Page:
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The GM mustard debate

The govt, in advocating the use of GM mustard, has cited economic and food security arguments. Critics maintain the crop can cause lasting harm to environmental and human health.

Farmers in a mustard field in Shamli District, Uttar Pradesh. (Express Explained: Abhinav Saha)
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The debate over the use of genetically modified crops is raging again, with familiar arguments and objections being made. A few weeks ago, the government had cleared the ‘environmental release’ of a genetically modified (GM) variety of mustard, DMH-11, developed by the Centre for Genetic Manipulation of Crop Plants (CGMCP) at Delhi University. ‘Environmental release’, involving seed production and field testing, is the final step before the crop can be cultivated by farmers.

The government decision was met with expected opposition from activists who oppose any use of GM technology in agriculture. Predictably, the matter has reached the courts. On previous occasions, this has ended with the decision being put on indefinite hold.

Previous attempt

In fact, DMH-11 had reached quite close to being approved for environmental release in 2017 as well, but then had to be stopped under pressure from activists and NGOs. The decision to revisit this issue has come in the wake of steadily rising import bills on edible oils. The availability of mustard, a commonly used affordable cooking oil, has emerged, more than ever before, as a food security issue. Increased yields of mustard can reduce the dependence on other countries for a critical food item, as well as save foreign currency worth tens of billions of dollars every year.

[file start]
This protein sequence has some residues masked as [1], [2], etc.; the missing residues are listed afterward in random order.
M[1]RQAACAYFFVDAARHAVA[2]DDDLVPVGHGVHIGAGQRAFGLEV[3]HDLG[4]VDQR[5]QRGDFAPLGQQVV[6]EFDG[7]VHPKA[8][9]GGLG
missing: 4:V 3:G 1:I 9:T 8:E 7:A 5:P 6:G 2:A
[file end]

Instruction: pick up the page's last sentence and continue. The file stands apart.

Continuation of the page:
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In fact, the government is treating mustard as a special case among all the GM crops awaiting approval. It has maintained that approving the mustard variety would not mean opening the floodgates for all other transgenic crops. In the case of mustard, there is a compelling economic and food security argument, which puts it in a separate category. There has been no movement, for example, on Bt brinjal, which, like DMH-11, has passed all the safety tests and regulatory processes, but whose release has been on hold since 2010.

Activists, however, not just dispute the ability of GM mustard to increase yield, but question biosafety data and claim that it will harm human and soil health, cause environmental damage, and threaten the existence of other species, like honeybees. These arguments are in line with the opposition to genetically modified crops in general.

Concerns around the crop

The opposition to GM crops broadly rests on the ‘precautionary principle’, which argues that in the absence of scientific consensus and adequate information, new innovations likely to have severe adverse impacts on human or environmental health must be treated with extreme caution.

The principle is criticised, even though it is invoked fairly regularly in a variety of circumstances. The sole reliance on this principle for decision-making is often seen as a hurdle to scientific progress, or a justification for inaction. GM crops have been under cultivation for three decades now, in different parts of the world, and there is little evidence to suggest that the apocalyptic dangers that are often talked about have appeared anywhere.